A June 1, 2009 precedential opinion of the Third Circuit Court of Appeals, written by Chief Judge Scirica and joined by Judge Barry, held that a public school district upheld the law when it had requested that a mother refrain from reading aloud from the Bible to an audience of kindergarten students as part of a mandatory classroom exercise.  The case is Donna Kay Busch v. Marple Newtown School District, et al.  The Court held that “a reading from the Bible or other religious text is more than a message and unquestionably conveys a strong sense of spiritual and moral authority.  In this case, the audience is involuntary and very young.  Parents of public school kindergarten students may reasonably expect their children will not become captive audiences to an adult’s reading of religious texts.”  Mark A. Sereni, Esquire of the law firm of DiOrio & Sereni, LLP was lead counsel for the School District and successfully argued the case before the Third Circuit Court of Appeals.

For more information, please contact Mark A. Sereni at 610-565-5700 or [email protected].


The Legal Intelligencer and Pennsylvania Law Weekly recognize Mark Sereni and DiOrio & Sereni, LLP for class action settlement

The Legal Intelligencer and Pennsylvania Law Weekly, two state-wide legal publications, have recognized Mark A. Sereni and the law firm of DiOrio & Sereni, LLP in their March 2009 “TOP CASES OF 2008” supplement for having achieved the highest class action settlement throughout Pennsylvania and the second highest verdict or settlement in Delaware County, as reported by these publications.

For more information, please contact Mark A. Sereni at 610-565-5700 or [email protected].


In a Determination dated September 29, 2008, the United States Equal Employment Opportunity Commission found that Yeadon Borough has violated Title VII of the Civil Rights Act by retaliating against Christi Vitullo for having won a racial discrimination suit against the Borough two years before.

In March 2006, a federal jury in Philadelphia found that the Borough had discriminated against Vitullo, a white woman who had applied for a position with the Borough as a full-time police secretary.  According to the verdict, “race was a motivating factor in the Borough’s decision not to hire Vitullo as full-time police secretary.”

The jury awarded Vitullo $25,000.00 in back pay and compensatory damages.  The Court subsequently awarded Vitullo $74,460.00 in attorneys’ fees and $9,215.75 in costs.

Mark A. Sereni of the Media law firm of DiOrio and Sereni, LLP was and remains Vitullo’s attorney.

Through the time of trial, Vitullo had continued to perform work for the Borough as a part-time police transcriptionist.  Now the EEOC has found that the Borough unlawfully retaliated against Vitullo for her victorious lawsuit by severing her part-time work relationship soon after the jury verdict.

In a 2006 interview about her reaction to the jury verdict, Vitullo had said, “My parents taught me that racial discrimination in any form is wrong.  I’m very happy the jury has taught the Borough the same lesson.”  In a recent statement, Sereni referred to Vitullo’s earlier reaction to the verdict.  “All Christi really wanted was for the Borough to have learned its lesson to hire and retain the best qualified person regardless of race or any other illegal consideration.  Instead, the EEOC has found that the Borough not only  failed to learn its lesson, it also punished Christi for having exercised her right to be free from discrimination.  I can’t imagine that the good taxpayers of Yeadon would tolerate that kind of alleged abuse of power and waste of resources.”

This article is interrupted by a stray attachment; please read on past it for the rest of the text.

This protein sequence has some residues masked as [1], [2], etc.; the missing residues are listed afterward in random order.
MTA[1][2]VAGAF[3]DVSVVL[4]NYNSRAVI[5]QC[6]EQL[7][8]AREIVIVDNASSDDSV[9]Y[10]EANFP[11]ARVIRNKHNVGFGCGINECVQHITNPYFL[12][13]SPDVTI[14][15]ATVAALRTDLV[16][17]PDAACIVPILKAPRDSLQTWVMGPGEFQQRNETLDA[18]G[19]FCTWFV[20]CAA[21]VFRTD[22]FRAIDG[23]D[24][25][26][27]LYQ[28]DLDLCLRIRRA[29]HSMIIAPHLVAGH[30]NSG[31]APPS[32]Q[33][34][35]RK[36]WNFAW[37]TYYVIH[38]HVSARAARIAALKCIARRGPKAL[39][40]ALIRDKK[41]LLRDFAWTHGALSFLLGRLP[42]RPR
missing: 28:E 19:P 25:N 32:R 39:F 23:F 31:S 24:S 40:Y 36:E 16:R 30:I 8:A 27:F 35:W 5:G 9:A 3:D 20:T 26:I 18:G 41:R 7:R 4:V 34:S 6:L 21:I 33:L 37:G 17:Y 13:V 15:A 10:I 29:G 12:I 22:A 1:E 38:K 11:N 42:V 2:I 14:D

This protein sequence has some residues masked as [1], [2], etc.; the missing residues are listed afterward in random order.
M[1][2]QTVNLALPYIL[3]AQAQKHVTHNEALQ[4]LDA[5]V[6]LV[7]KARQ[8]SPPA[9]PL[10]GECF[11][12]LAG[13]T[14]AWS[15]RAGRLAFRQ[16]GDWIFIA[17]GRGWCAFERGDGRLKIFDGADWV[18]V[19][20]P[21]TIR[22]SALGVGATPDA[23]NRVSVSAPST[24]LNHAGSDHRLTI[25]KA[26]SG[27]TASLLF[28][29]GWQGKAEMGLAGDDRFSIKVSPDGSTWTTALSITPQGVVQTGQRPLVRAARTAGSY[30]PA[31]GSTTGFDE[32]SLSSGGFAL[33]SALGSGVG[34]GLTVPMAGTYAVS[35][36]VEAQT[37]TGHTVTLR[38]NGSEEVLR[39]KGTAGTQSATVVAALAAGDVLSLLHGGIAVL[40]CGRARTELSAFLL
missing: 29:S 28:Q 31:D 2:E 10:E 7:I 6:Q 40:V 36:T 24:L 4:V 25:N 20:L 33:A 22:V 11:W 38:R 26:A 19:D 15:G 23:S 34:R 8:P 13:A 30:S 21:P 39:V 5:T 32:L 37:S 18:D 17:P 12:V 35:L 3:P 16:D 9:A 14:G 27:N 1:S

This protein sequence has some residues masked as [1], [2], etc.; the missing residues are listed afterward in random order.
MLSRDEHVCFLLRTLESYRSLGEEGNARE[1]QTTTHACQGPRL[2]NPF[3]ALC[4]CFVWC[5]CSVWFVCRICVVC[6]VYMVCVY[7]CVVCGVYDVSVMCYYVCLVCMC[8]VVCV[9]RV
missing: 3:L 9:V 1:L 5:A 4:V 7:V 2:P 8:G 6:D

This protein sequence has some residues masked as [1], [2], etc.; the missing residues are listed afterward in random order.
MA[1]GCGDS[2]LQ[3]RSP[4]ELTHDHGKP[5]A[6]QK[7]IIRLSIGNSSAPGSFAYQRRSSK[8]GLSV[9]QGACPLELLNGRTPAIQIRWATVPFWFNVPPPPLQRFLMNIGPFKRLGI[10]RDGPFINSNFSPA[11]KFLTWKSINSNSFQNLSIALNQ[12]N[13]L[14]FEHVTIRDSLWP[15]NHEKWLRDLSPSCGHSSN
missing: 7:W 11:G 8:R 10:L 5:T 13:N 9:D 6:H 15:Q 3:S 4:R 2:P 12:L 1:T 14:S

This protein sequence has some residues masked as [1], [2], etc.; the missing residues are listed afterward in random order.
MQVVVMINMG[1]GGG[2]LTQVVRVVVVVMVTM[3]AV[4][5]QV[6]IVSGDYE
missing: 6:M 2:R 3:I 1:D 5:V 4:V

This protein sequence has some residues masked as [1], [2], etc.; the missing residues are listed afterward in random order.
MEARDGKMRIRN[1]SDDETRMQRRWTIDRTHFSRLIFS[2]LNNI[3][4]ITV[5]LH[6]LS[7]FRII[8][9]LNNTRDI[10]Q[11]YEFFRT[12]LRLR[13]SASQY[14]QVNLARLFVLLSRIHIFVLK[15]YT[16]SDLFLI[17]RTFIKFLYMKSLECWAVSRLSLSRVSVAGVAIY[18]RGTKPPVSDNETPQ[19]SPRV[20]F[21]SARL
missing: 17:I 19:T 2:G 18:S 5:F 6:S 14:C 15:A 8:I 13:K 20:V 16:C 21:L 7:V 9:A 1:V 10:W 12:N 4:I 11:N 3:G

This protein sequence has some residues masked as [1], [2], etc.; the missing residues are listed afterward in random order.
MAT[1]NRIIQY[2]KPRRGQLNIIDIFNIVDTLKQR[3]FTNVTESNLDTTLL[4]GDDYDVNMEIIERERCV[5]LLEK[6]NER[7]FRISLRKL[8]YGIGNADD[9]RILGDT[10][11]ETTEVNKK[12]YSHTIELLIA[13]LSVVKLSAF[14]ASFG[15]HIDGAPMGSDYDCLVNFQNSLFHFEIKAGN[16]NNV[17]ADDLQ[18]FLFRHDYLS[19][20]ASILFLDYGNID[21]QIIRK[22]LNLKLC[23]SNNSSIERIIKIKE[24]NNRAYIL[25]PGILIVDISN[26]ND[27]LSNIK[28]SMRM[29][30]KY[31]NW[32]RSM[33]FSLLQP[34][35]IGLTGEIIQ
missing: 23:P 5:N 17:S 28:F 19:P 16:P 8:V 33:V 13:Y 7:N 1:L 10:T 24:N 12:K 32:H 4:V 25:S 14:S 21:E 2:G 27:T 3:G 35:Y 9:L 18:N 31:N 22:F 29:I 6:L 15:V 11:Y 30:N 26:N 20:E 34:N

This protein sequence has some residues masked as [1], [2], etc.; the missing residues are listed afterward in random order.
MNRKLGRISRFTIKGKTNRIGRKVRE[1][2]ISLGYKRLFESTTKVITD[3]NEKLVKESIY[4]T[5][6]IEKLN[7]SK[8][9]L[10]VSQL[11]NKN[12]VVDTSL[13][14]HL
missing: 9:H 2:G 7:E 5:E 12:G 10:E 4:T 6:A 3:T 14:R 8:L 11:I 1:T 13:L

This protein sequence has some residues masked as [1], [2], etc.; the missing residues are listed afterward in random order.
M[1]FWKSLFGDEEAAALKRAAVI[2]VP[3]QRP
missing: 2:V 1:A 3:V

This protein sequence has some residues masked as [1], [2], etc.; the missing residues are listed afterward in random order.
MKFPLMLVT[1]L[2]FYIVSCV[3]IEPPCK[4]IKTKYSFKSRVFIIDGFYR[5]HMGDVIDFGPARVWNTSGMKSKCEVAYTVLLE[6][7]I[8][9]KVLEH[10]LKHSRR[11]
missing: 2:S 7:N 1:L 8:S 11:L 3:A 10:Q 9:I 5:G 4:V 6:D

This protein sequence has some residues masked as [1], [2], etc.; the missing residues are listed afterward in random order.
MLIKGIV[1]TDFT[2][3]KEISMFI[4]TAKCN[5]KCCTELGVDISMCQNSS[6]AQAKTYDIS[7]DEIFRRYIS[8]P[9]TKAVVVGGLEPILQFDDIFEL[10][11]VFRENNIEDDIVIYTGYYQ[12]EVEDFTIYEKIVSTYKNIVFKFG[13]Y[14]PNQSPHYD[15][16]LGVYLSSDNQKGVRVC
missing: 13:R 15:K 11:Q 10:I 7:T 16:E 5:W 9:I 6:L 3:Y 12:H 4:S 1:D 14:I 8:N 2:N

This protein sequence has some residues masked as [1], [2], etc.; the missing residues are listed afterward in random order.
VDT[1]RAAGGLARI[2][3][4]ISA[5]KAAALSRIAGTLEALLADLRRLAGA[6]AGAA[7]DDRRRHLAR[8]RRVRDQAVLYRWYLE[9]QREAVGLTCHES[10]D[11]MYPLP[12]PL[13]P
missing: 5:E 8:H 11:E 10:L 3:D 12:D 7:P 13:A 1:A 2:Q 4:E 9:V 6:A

In November, 2007, two African-American female entrepreneurs opened up a new shop on East Baltimore Pike in Clifton Heights. Tylanda Whitney and Pamela K. Williams proudly named their fledgling business the Ty-Kae Variety Store.

Just two weeks later, these women became the target of a racial slur that had been spray-painted, almost 10 feet across in block letters, on the sidewalk in front of their shop.

The meaning of this vile display was clear to them – get out now, or suffer the consequences. But Tylanda and Pamela refused to back down, and instead decided to stand their ground and fight for justice.

Almost a year later, this hate crime remains unsolved, its cowardly perpetrator presumably still roaming free. And these women’s minority-owned business continues to suffer from the crime’s lasting effects.

“I believe the motivation behind this hate crime was not only to intimidate these courageous women, but to stigmatize their business as well, not much different from the twisted objective of the Nazis’ forcibly marking Jewish-owned businesses during the first part of their reign of terror,” Mark A. Sereni, Tylanda and Pamela’s new attorney, explained. “Unfortunately, despite my clients’ hard work, the combination of this trauma and this stigma has likely impaired their ability to get their business off the ground, especially during these tough economic times.”

Facing eviction for inability to meet their rent payments, Tylanda and Pamela recently turned to Sereni for help. “Thanks to a compassionate landlord, we succeeded in working out that issue. My clients intend to keep doing their best to earn both the right to stay in business here and the privilege to serve the good people of Clifton Heights and our surrounding communities. They’re not going to let a few very bad apples spoil the bunch,” Sereni said

The Ty-Kae Variety Store is located at 56 East Baltimore Pike in Clifton Heights. The shop sells a wide variety of items, including custom-printed tee-shirts, hats, scarves and other hair accessories.

The National Trial Lawyers

The Law Firm of DiOrio & Sereni, LLP, is located in Media, PA and serves clients in and around Media, Glen Riddle Lima, Brookhaven, Wallingford, Newtown Square, Lenni, Springfield, Swarthmore, Chester, Aston, Bryn Mawr, Morton, Woodlyn, Broomall, Gradyville, Folsom, Chester Heights, Crum Lynne, Glen Mills, Marcus Hook, Ridley Park, Drexel Hill, Marple, Bethel, Garnet Valley, Chadds Ford Concord, Chester County, Delaware County, Montgomery County, Philadelphia County.